THE FILM: Crouching Tiger, Hidden Dragon
THE PAIRING: Li Mu Bai (Chow Yun Fat) and Shu Lien (Michelle Yeoh)
THE MOMENT: Li Mu Bai takes Shu Lien’s hand for the first time
WARNING: CONTAINS SPOILERS
Crouching Tiger, Hidden Dragon
Ang Lee has directed some great love stories in his time. He was the person responsible for the 1995 Sense and Sensibility, starring Emma Thompson, Hugh Grant, Kate Winslet etc., as well as the director of Brokeback Mountain. In his 2000 Chinese language film Crouching Tiger, Hidden Dragon, set in 19th-century Beijing, there are two love stories.
There is the passionate young love of Jen and Lo, an aristocratic girl whose marriage is already arranged, and a desert bandit who steals her heart along with her comb. Feisty Jen causes all sorts of trouble by rebelling against her parents’ plans for her, secretly learning martial arts and stealing a famous sword.
But woven in with this is the unconsummated love between sword master Li Mu Bai and his friend Shu Lien, who runs a security firm. It is this more mature love, restrained by matters of honour, that for me forms the greater love story.
THE UNCONSUMMATED LOVERS
Li and Shu are a generation older than Jen and Lo. They have responsibilities to students and employees, and above all, a sense of honour and duty to those who have gone before them. At the start of the film, Li Mu Bai gives up his famous sword, Green Destiny, hoping to put his warrior days behind him and finally be with his beloved Shu Lien. The two have loved each other for many years but honour has kept them apart.
Shu Lien tells Jen that she was once engaged to be married to a man called Meng Si Zhao, who was brother by oath to Li Mu Bai. But Meng died in battle, trying to save Li. Shu and Li became close after this, and their feelings for one another grew. But both felt that to express their love would be to dishonour the memory of their mutual friend.
We get the impression that all this happened maybe ten, fifteen or even twenty years ago. By now, enough time has gone by that they might finally dare to speak their love. But fate again comes between them. The theft of Li’s sword reveals Jen to be a potential “poisoned dragon,” whose impulsive actions could lead to untold trouble. And the woman from whom she learned martial arts turns out to be Li Mu Bai’s enemy Jade Fox, the murderer of his former master. Li believes he must avenge his master before he can consider his own happiness. And so his plans for a life with Shu Lien are put on hold once again.
THE ROMANTIC MOMENT – LI TAKES SHU’S HAND
In this scene, which takes place after these new complications have arisen, Li Mu Bai and Shu Lien travel to a tea house in a bamboo forest. The mood is peaceful; a nearby fisherman casts his net in the river, and the rich green of the bamboo gives a sense of oneness with nature. Li Mu Bai is looking out of the window.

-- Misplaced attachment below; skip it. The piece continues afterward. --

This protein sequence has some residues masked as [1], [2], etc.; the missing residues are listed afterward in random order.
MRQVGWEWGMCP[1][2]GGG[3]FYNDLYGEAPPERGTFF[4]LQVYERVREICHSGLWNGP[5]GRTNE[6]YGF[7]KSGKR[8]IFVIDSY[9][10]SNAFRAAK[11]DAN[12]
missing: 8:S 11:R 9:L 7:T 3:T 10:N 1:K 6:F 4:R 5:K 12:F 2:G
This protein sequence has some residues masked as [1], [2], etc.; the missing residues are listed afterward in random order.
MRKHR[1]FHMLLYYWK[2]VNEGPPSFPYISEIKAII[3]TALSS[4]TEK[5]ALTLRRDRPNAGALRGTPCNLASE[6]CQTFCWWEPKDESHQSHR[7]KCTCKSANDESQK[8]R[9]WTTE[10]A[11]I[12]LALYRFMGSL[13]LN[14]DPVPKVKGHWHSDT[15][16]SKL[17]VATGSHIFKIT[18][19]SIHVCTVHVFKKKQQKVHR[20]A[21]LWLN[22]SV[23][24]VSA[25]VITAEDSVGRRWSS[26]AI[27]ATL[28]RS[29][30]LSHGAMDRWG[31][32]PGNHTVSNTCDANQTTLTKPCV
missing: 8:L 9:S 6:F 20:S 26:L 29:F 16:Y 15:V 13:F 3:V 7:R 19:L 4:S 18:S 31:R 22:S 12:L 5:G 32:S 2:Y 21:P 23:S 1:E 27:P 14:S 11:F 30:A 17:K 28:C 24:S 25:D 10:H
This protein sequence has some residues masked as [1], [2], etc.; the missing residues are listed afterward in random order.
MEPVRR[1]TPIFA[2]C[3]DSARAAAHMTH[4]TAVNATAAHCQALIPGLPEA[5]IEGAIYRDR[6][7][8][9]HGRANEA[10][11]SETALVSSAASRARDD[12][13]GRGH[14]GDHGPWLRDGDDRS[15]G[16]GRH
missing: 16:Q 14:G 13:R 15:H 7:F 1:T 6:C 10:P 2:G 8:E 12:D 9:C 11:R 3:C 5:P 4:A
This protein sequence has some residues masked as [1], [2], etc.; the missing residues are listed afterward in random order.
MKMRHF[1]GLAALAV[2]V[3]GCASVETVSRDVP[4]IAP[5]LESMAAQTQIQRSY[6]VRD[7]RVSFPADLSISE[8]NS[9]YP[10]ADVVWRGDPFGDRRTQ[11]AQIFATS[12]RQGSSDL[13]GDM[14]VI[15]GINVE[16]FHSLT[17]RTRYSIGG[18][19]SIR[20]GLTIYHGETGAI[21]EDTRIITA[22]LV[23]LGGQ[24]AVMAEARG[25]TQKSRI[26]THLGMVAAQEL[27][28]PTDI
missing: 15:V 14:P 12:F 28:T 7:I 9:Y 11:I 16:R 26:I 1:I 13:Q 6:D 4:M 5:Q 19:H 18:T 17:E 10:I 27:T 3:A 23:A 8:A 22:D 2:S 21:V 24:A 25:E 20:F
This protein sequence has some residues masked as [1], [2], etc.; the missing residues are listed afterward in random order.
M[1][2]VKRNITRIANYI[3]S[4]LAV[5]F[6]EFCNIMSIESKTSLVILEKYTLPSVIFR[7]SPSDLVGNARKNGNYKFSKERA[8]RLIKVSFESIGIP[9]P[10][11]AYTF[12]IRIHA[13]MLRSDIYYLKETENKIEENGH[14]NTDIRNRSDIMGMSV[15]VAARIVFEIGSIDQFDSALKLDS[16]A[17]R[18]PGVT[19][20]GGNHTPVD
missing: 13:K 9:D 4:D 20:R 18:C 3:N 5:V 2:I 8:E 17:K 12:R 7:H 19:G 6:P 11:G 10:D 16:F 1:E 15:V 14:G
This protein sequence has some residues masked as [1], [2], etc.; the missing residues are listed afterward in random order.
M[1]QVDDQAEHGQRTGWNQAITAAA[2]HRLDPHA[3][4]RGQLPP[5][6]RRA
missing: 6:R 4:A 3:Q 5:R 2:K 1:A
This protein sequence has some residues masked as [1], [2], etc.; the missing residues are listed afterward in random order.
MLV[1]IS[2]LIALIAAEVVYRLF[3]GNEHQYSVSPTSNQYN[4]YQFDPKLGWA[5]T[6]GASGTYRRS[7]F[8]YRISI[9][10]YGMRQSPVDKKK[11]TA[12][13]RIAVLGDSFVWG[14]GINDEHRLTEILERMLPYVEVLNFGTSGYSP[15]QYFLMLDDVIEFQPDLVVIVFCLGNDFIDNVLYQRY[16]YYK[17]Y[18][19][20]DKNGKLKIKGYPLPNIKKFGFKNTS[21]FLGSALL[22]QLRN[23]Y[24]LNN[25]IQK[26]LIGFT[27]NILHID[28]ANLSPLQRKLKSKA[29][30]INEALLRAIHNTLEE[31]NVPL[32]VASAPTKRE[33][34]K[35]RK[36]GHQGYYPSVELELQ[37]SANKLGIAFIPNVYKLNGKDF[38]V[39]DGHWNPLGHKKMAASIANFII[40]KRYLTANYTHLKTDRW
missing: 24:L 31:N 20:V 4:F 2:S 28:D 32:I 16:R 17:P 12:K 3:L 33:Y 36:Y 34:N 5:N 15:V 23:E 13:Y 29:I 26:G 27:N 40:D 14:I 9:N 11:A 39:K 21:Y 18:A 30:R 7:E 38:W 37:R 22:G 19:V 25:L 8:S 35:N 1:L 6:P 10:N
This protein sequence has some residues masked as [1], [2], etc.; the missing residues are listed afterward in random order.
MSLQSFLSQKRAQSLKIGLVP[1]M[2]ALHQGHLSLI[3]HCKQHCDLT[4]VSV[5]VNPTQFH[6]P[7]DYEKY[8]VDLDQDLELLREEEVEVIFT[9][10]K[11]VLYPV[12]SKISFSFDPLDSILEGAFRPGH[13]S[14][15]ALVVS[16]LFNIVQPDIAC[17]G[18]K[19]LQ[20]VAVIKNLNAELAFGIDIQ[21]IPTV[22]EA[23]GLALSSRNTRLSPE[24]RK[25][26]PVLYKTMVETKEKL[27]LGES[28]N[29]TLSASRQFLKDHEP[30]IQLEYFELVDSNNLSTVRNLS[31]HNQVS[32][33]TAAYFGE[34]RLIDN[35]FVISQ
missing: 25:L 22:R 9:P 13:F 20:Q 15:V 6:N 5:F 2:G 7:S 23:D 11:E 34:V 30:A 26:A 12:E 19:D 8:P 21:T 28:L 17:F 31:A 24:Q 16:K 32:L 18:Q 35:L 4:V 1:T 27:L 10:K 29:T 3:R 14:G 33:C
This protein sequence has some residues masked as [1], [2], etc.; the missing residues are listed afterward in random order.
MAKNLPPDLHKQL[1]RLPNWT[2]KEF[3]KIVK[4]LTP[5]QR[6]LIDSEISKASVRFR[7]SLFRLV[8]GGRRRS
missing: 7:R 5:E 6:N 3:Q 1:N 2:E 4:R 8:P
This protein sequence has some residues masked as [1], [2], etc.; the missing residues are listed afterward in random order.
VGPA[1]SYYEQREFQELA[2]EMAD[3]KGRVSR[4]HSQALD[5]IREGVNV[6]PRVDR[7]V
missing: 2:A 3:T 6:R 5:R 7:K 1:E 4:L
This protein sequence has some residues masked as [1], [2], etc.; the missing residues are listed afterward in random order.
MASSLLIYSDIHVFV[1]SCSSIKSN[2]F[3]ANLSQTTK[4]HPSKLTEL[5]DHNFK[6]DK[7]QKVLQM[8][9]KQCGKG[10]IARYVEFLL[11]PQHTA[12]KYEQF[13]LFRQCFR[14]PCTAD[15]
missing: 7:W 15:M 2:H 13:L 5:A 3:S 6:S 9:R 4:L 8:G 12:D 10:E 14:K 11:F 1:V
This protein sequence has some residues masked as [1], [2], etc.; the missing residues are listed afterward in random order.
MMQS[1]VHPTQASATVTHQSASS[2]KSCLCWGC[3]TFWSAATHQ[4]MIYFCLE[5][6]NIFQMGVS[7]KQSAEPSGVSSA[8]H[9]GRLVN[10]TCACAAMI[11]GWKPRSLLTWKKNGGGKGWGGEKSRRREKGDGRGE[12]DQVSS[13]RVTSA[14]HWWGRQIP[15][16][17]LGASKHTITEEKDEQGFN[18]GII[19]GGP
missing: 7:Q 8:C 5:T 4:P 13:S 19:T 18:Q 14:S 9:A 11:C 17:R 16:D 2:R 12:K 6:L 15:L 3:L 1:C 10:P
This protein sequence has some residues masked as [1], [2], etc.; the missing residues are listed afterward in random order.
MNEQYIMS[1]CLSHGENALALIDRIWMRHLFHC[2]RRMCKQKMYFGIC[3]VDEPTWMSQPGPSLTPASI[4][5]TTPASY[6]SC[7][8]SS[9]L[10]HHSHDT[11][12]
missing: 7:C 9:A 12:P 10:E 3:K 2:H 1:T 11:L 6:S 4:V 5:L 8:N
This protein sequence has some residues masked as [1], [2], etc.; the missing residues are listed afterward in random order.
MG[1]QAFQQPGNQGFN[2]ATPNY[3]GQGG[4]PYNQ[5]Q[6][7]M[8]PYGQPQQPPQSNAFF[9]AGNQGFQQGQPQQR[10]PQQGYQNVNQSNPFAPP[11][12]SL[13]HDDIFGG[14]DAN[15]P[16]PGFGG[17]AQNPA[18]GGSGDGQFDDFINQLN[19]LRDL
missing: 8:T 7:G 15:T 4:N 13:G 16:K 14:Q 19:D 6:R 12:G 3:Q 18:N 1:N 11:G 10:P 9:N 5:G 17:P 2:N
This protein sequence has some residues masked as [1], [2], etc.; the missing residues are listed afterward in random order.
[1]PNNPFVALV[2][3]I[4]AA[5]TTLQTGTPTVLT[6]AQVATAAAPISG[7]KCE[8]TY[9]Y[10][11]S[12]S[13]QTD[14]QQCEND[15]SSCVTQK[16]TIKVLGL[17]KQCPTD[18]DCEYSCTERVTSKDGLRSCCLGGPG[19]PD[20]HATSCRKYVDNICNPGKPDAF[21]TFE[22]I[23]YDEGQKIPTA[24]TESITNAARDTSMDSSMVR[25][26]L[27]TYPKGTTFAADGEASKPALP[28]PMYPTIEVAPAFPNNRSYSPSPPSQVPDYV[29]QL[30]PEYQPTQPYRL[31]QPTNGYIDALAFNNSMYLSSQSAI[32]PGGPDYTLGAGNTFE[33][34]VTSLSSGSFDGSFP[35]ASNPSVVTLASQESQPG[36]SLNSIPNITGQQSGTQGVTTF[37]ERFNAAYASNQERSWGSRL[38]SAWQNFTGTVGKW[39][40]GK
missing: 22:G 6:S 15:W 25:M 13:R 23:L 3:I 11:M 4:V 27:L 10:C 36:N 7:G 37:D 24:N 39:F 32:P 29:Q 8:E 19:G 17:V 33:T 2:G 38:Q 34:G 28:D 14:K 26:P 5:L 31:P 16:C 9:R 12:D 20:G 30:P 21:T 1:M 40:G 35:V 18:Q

Shu: Some tea?
Li comes over. She pours tea from a flask into two cups. As Li takes his cup, their hands touch.
He pulls back, then takes her hand in both of his and presses it to his cheek, closing his eyes in ecstasy.
He then lets go.
Li: Shu Lien, the things we can touch have no permanence. My master would say there is nothing we can hold onto in this world. Only by letting go can we truly possess what is real.
Shu: Not everything is an illusion. My hand…wasn’t that real?
Li: Your hand is rough and callused from practice. All this time I’ve never had the courage to touch it. Shu Lien, Giang Hu is a world of tigers and dragons, full or corruption. I tried sincerely to give it up, but I have brought us only trouble.
Shu: To repress one’s feelings only makes them stronger.
Li: You’re right, but I don’t know what to do. I want to be with you… Just like this. (He looks around). It gives me a sense of peace.
The camera pulls back to a wide shot of them sitting at the table.
This is in fact the last moment of peace Li Mu Bai and Shu Lien will know together. Li is poisoned by one of Jade Fox’s darts even as he kills her. In a reflection of the tea house scene, Shu tells him to use his last breath to meditate and free himself from the world. But instead, he uses it to say, “I love you.” He dies in Shu Lien’s arms as she kisses him.
That is also a deeply romantic moment. But for me, the tea house scene encapsulates the very essence of romance. A long-repressed love struggling to find a voice, and a lifetime of passion expressed by the touch of a hand.
What do you think of Crouching Tiger, Hidden Dragon and the love story between Li Mu Bai and Shu Lien? Sound off in the comments…
Photo Credit: Sony Pictures Classics
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